Worm Poo is Your Friend


Darwin called these creatures the “ploughs of the earth”. Without worms we simply wouldn’t have soil. Or food.

The Wormy Truth:

1. Every acre of soil can contain a million worms. You’re lucky if you have this many.
2. Nightcrawlers—the burrowing worms—pull leaves downward into the soil as they eat them, aerating soil and leaving fertile castings—the worm poo we love.
3. Red Wigglers—the surface living worms—live on partially decomposed organics; they’re the ones used in home worm composters (vermicompost, if you want to get fancy). They can eat half their body weight in food every day. I bought a vermicomposter last year during the garbage strike, and all my tea bags and banana peels go there, instead of my city bin. Why should the city get all the good stuff?
4. Humus creation—the most important natural chemical in soil—is one of the best upsides of worms. Humus lets plants absorb existing soil nutrients and helps them withstand drought. You can pour gallons fertilizer onto soil—not that I’m recommending that!—but if there’s no humus, nothing will happen.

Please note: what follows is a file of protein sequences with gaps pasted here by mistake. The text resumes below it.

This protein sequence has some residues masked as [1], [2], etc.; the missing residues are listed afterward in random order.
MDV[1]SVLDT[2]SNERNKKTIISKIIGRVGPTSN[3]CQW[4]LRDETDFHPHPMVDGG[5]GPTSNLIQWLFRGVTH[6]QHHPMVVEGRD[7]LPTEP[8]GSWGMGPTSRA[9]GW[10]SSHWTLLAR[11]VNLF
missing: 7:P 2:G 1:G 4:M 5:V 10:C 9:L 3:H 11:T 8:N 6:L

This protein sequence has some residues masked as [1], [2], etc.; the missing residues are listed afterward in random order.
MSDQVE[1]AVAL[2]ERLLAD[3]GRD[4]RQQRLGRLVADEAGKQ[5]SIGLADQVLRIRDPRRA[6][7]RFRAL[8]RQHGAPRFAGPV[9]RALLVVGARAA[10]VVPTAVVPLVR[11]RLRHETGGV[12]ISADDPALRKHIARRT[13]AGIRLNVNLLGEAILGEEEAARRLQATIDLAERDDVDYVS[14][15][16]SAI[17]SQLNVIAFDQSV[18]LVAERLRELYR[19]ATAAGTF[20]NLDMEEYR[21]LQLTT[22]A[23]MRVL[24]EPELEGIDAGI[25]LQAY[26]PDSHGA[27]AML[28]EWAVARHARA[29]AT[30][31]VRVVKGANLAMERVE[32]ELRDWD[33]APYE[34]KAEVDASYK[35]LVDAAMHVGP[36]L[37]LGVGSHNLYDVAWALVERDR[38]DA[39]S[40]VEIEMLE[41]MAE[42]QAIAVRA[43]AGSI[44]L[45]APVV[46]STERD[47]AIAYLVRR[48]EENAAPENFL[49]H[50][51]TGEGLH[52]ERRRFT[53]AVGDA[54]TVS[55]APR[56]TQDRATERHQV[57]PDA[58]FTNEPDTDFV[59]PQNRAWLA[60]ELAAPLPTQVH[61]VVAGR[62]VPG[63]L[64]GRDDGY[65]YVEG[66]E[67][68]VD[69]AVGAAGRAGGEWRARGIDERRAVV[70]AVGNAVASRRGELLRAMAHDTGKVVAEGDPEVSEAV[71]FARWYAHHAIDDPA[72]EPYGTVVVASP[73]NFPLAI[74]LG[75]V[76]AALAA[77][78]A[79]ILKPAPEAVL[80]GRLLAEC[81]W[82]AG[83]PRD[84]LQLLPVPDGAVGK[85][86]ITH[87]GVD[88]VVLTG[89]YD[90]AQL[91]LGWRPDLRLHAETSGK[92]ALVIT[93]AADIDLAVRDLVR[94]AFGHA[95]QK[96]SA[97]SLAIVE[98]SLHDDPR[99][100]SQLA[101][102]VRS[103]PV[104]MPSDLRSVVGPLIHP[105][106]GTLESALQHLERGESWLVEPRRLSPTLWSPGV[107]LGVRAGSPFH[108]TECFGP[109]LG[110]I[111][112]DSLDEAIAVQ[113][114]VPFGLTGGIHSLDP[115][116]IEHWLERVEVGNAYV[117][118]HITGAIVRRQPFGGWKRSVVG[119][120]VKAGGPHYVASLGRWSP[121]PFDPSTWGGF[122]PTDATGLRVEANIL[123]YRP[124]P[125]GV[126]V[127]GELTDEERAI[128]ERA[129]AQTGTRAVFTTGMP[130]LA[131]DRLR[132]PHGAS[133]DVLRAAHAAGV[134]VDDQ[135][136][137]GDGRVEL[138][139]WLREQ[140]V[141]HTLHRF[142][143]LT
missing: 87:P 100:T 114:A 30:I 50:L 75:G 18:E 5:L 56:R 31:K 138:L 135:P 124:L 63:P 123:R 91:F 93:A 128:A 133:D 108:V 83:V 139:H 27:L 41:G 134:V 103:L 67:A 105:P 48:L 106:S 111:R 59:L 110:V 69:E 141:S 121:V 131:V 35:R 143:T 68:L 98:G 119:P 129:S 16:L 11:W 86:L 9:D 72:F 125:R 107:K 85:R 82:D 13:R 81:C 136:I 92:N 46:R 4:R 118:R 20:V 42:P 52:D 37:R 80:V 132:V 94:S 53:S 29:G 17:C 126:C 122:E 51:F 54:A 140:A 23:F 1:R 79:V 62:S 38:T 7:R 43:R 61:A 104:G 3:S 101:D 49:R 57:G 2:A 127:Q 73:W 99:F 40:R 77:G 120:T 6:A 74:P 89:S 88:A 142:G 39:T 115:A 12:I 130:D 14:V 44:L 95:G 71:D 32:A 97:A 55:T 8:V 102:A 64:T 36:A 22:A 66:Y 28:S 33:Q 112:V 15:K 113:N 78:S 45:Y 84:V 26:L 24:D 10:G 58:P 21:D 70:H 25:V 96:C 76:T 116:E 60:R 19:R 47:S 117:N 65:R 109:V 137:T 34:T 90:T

Best way to add more worms to your garden is to mulch with anything organic, leaves, compost, grass clippings, even cardboard. Make sure no bare soil is showing. It’s all food for the worms, who do the garden work for you while you sleep.

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